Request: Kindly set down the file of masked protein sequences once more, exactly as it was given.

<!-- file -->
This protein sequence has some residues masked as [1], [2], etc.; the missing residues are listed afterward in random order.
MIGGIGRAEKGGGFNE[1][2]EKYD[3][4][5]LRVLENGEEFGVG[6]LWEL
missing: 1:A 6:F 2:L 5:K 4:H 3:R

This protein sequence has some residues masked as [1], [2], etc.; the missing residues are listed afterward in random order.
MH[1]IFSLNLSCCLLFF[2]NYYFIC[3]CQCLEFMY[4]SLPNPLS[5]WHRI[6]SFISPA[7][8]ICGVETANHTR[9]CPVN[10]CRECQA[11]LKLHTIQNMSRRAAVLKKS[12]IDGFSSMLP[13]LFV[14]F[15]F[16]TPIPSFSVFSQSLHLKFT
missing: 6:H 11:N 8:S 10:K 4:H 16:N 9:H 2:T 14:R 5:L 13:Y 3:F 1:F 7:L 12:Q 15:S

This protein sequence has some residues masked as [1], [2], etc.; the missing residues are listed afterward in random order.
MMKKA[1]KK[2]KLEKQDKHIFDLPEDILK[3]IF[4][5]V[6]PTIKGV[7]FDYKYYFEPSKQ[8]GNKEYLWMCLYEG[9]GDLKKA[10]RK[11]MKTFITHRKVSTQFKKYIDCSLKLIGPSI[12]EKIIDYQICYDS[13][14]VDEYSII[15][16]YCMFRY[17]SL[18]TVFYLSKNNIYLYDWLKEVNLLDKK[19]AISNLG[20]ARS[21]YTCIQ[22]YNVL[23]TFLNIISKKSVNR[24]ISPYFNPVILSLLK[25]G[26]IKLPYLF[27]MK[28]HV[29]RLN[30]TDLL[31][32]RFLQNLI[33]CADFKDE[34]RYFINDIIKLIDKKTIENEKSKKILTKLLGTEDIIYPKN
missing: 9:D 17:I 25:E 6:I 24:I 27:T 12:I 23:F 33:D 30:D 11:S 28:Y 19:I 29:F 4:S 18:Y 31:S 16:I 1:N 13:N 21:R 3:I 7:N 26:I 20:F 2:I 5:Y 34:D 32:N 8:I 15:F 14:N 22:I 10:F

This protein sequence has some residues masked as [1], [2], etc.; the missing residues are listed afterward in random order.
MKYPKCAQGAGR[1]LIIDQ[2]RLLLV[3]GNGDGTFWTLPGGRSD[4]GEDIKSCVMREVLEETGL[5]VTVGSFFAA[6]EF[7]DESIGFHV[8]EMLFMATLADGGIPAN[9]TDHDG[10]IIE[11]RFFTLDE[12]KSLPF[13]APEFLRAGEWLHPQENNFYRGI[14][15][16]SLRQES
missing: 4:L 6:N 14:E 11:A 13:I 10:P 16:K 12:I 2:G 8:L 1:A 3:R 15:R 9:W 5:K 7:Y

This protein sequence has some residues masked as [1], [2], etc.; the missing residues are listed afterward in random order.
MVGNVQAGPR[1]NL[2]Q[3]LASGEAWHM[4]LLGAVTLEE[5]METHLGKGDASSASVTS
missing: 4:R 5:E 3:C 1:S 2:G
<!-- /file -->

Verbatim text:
This protein sequence has some residues masked as [1], [2], etc.; the missing residues are listed afterward in random order.
MIGGIGRAEKGGGFNE[1][2]EKYD[3][4][5]LRVLENGEEFGVG[6]LWEL
missing: 1:A 6:F 2:L 5:K 4:H 3:R

This protein sequence has some residues masked as [1], [2], etc.; the missing residues are listed afterward in random order.
MH[1]IFSLNLSCCLLFF[2]NYYFIC[3]CQCLEFMY[4]SLPNPLS[5]WHRI[6]SFISPA[7][8]ICGVETANHTR[9]CPVN[10]CRECQA[11]LKLHTIQNMSRRAAVLKKS[12]IDGFSSMLP[13]LFV[14]F[15]F[16]TPIPSFSVFSQSLHLKFT
missing: 6:H 11:N 8:S 10:K 4:H 16:N 9:H 2:T 14:R 5:L 13:Y 3:F 1:F 7:L 12:Q 15:S

This protein sequence has some residues masked as [1], [2], etc.; the missing residues are listed afterward in random order.
MMKKA[1]KK[2]KLEKQDKHIFDLPEDILK[3]IF[4][5]V[6]PTIKGV[7]FDYKYYFEPSKQ[8]GNKEYLWMCLYEG[9]GDLKKA[10]RK[11]MKTFITHRKVSTQFKKYIDCSLKLIGPSI[12]EKIIDYQICYDS[13][14]VDEYSII[15][16]YCMFRY[17]SL[18]TVFYLSKNNIYLYDWLKEVNLLDKK[19]AISNLG[20]ARS[21]YTCIQ[22]YNVL[23]TFLNIISKKSVNR[24]ISPYFNPVILSLLK[25]G[26]IKLPYLF[27]MK[28]HV[29]RLN[30]TDLL[31][32]RFLQNLI[33]CADFKDE[34]RYFINDIIKLIDKKTIENEKSKKILTKLLGTEDIIYPKN
missing: 9:D 17:I 25:E 6:I 24:I 27:T 12:I 23:F 33:D 30:D 11:S 28:Y 19:I 29:F 4:S 18:Y 31:S 16:I 1:N 13:N 21:R 3:I 7:N 26:I 20:F 2:I 5:Y 34:D 32:N 8:I 15:F 14:N 22:I 10:F

This protein sequence has some residues masked as [1], [2], etc.; the missing residues are listed afterward in random order.
MKYPKCAQGAGR[1]LIIDQ[2]RLLLV[3]GNGDGTFWTLPGGRSD[4]GEDIKSCVMREVLEETGL[5]VTVGSFFAA[6]EF[7]DESIGFHV[8]EMLFMATLADGGIPAN[9]TDHDG[10]IIE[11]RFFTLDE[12]KSLPF[13]APEFLRAGEWLHPQENNFYRGI[14][15][16]SLRQES
missing: 4:L 6:N 14:E 11:A 13:I 10:P 16:K 12:I 2:G 8:L 1:A 3:R 15:R 9:W 5:K 7:Y

This protein sequence has some residues masked as [1], [2], etc.; the missing residues are listed afterward in random order.
MVGNVQAGPR[1]NL[2]Q[3]LASGEAWHM[4]LLGAVTLEE[5]METHLGKGDASSASVTS
missing: 4:R 5:E 3:C 1:S 2:G